In anticipation of a busy GA season, I am in the process of reorganizing this blog. The menu items that appear at the top of this page provide links to 2014 issues, to commentary on past general assemblies in 2012 and 2010, to a few older posts from between 2005 and 2009, to the Bearing Witness website (run by Jon Haber), and to my (new) other blog. (Surprisingly enough, it is a blog about other topics.) (more…)

Committee 15


I admit it. I’m not overly kindly disposed toward GA Committee 15 at the moment. I am persuaded that, whatever the circumstances, commissioners are personally responsible for their recommendations and decisions. I was preparing a scathing post; its working title was “Oooh, You Must Be So Proud”.

But I decided it would be unhelpful at this stage. (Not inaccurate or even unfair – just indulgent.)

Instead, I want to recommend a more enlightening post written by Viola Larson on her blog, Naming His Grace

The 220th GA’s Middle East and Peacemaking Issues committee and too many controls” provides insight into the workings of Presbyterian General Assemblies. I can attest that her observations of the processes of this committee conform to what I have personally witness in other GA committees. Please read her whole entry.

Describing this committee, Larson says:

The contingent of resource people guiding the Middle East and Peacemaking Issues committee was the controlling factor. In fact, most items voted on by members of committee 15 were carefully and tightly controlled by a whole gamut of people, some interested in a one state solution, delegitimization of Israel, apartheid, the Boycott, Divestment Sanctions movement (BDS), and even people who are truly anti-Semitic.

She concludes,

It is truly unfair for a committee, who has been chosen to seek the mind of Christ and vote on policies for the church, to be overwhelmed with so many institutional Presbyterian organizations all with the same viewpoints about Israel—some of course more extreme than others. Resources are good and helpful, but this was too much of a good thing.

Majority Report: Committee 15 proposals specifically targeting Israel


At this moment, GA Committee 15 has eleven items on its proposed docket. [By this I mean to indicate GA 220 Committee 15 composed of commissioners who will deliberate on Middle East and Peacemaking Issues – not a permanent standing committee.] Of these eleven items, seven directly target Israel for criticism and/or action. One, item 15-04, supports “peaceful, diplomatic means to resolve tensions forming … between the U.S. and Iran”. It does mention Israel tangentially – but the Advisory Committee on Social Witness Policy (ACSWP) makes the issue entirely about Israel and insists that the overture “points to the continued power of Israeli and U.S. political leaders and interests who favor unilateral war”. Three items recommend a different course for the PC(USA).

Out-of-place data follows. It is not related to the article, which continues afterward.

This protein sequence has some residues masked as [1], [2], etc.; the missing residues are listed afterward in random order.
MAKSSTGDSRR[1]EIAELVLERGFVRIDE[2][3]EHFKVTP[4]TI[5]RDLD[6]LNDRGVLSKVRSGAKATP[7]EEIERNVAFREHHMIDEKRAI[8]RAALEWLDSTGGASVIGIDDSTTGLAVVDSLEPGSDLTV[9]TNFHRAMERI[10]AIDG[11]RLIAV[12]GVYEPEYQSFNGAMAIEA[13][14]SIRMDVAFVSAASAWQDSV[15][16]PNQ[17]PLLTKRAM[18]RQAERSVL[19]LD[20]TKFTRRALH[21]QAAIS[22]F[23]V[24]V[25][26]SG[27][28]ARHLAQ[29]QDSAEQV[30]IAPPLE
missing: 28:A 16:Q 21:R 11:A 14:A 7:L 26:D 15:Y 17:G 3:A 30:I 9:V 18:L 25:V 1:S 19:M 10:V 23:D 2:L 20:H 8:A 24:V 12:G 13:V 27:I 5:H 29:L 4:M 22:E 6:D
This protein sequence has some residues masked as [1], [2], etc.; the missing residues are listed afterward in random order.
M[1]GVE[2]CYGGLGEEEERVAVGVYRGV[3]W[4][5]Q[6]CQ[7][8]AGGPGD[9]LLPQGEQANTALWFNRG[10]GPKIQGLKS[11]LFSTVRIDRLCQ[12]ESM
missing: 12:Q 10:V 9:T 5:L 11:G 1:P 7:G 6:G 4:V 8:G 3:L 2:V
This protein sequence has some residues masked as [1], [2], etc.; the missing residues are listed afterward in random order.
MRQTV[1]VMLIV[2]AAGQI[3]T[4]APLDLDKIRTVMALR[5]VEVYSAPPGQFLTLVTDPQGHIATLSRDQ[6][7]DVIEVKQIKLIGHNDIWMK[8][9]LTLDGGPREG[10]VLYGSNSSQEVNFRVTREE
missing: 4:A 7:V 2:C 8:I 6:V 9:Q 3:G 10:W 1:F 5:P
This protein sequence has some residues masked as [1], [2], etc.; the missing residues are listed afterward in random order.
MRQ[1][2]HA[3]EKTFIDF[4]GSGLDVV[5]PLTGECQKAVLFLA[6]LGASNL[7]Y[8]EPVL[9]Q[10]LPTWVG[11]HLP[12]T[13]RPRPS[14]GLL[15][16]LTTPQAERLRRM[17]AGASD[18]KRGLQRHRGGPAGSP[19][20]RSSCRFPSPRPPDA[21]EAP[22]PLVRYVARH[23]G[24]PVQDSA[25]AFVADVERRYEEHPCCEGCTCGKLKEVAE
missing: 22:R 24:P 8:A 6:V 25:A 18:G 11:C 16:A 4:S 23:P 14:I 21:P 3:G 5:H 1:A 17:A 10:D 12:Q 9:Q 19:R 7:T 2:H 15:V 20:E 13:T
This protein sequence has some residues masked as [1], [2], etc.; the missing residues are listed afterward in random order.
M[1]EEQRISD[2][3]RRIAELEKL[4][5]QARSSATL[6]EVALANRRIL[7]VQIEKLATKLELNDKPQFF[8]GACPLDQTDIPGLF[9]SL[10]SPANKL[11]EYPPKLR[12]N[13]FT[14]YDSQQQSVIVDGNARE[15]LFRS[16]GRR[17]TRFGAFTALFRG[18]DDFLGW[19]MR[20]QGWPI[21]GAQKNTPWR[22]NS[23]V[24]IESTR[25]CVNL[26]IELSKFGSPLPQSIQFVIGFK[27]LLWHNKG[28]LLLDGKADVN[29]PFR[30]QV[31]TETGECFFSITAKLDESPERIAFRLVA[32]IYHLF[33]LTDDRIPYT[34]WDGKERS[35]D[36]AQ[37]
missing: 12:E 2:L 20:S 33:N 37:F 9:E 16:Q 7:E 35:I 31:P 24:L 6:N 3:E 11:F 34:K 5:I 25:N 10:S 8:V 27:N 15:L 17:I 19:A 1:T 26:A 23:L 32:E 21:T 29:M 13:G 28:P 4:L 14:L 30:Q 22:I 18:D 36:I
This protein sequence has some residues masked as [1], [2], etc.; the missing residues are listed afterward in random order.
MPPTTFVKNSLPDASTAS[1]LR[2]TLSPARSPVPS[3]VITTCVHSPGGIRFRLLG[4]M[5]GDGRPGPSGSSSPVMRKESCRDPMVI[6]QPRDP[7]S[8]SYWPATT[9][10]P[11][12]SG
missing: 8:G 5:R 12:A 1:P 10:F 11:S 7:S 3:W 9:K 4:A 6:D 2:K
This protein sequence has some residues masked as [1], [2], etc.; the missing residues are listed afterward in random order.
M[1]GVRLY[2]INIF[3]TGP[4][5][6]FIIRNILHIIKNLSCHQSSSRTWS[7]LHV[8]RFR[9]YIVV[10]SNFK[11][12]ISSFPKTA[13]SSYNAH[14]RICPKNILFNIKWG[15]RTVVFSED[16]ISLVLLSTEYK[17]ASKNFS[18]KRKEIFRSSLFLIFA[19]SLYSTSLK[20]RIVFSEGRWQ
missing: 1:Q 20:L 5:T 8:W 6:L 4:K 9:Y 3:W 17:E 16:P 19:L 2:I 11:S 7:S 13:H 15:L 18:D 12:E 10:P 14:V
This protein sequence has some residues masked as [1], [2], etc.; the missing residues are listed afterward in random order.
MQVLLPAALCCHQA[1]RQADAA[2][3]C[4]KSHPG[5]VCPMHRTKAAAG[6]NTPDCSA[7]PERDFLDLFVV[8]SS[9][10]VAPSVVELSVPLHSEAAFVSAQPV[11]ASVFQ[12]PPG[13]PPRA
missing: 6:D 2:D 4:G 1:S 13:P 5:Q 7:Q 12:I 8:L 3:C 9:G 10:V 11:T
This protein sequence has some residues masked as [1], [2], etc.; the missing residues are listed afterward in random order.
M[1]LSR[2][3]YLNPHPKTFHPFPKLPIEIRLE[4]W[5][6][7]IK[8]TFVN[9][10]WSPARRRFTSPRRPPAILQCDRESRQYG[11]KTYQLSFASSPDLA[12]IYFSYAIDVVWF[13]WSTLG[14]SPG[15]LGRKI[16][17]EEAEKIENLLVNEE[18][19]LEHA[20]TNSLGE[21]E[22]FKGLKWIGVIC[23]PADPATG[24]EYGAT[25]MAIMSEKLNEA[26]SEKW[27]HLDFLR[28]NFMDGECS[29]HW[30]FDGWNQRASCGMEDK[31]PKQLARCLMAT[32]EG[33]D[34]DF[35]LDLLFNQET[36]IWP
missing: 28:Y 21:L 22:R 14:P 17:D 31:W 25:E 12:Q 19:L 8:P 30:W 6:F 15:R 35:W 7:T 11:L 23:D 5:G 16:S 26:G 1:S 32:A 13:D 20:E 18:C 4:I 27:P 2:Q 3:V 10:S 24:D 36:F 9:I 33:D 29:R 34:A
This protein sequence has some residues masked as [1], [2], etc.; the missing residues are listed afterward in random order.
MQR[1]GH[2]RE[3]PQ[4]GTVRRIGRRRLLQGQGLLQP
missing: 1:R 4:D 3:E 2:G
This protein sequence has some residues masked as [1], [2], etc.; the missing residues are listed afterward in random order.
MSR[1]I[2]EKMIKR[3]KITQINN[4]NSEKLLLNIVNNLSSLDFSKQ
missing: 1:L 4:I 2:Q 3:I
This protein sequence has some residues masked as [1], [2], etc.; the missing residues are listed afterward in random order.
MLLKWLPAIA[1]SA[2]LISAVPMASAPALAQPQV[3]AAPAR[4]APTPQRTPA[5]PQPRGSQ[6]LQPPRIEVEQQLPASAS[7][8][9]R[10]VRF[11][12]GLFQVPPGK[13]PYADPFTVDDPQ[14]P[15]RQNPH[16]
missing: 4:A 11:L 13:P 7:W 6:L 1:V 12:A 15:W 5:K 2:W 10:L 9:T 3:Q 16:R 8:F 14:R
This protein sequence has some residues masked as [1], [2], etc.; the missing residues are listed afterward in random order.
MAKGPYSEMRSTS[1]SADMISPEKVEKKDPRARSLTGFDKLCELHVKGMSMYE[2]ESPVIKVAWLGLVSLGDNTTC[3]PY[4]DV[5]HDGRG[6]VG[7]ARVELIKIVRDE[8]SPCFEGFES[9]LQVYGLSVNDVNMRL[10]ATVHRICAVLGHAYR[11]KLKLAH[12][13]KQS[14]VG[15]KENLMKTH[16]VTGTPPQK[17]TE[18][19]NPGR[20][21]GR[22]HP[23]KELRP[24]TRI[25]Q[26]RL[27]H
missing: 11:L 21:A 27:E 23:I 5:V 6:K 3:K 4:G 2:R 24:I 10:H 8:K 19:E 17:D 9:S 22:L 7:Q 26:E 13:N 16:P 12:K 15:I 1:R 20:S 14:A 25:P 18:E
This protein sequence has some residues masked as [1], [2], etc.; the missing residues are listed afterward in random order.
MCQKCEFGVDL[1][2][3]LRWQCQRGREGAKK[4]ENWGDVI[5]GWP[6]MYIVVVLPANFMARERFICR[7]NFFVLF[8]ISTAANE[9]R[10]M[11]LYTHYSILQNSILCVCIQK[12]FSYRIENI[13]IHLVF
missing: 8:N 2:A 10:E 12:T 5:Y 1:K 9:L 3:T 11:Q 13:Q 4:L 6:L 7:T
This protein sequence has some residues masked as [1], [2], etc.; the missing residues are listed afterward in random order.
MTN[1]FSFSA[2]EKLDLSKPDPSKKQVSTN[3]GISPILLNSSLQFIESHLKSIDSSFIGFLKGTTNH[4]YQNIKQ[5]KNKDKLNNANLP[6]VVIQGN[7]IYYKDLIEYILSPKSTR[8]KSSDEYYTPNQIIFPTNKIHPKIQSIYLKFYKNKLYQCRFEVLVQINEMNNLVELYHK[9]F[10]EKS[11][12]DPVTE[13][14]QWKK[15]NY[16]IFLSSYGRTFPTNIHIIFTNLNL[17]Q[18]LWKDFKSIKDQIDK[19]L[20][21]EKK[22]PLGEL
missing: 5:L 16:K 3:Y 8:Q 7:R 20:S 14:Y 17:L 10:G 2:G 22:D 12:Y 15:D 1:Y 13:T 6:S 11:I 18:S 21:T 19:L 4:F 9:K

Israel = Apartheid Proposal

In item 15-01 the Presbytery of Muskingum Valley calls on GA 220 “to recognize that Israel’s laws, policies, and practices constitute apartheid against the Palestinian people.” This overture is supported by ACREC, the Presbyteries of San Francisco, the Palisades, the Redwoods, and by the Synod of the Covenant. ACSWP offers a modified resolution.

 

Divestment Proposals

Items 15-03, 15-08, and 15-11 call for the PC(USA) to place Caterpillar, Hewlett-Packard, and Motorola Solutions to be placed on the General Assembly Divestment List. (Oddly, item 15-03 from the Presbytery of San Francisco enumerates only Caterpillar but mentions the other two companies in its rationale.)

This divestment proposal is advanced by the Mission Responsibility Through Investment Committee (MRTI) and the General Assembly Mission Council (GAMC). It is endorsed by the Advocacy Committee for Racial Ethnic Concerns (ACREC), ACSWP, the Presbyteries of New Brunswick, North Puget Sound, Scioto Valley, San Francisco, and Palisades, and by the Synod of the Covenant.

 

Boycott Proposals

Item 15-02 is an overture from the Presbytery of San Francisco calling for the boycott of certain products from the Occupied Territories. It is supported by ACREC, ACSWP, the Presbyteries of New Brunswick and Scioto Valley, and by the Synod of the Covenant.

In item 15-06, the Presbytery of Scioto Valley calls for a response to the Kairos document, particularly in its emphasis on boycott and divestment. This overture is supported by the Presbyteries of Genesee Valley and Northern New England, and by the Synod of the Covenant.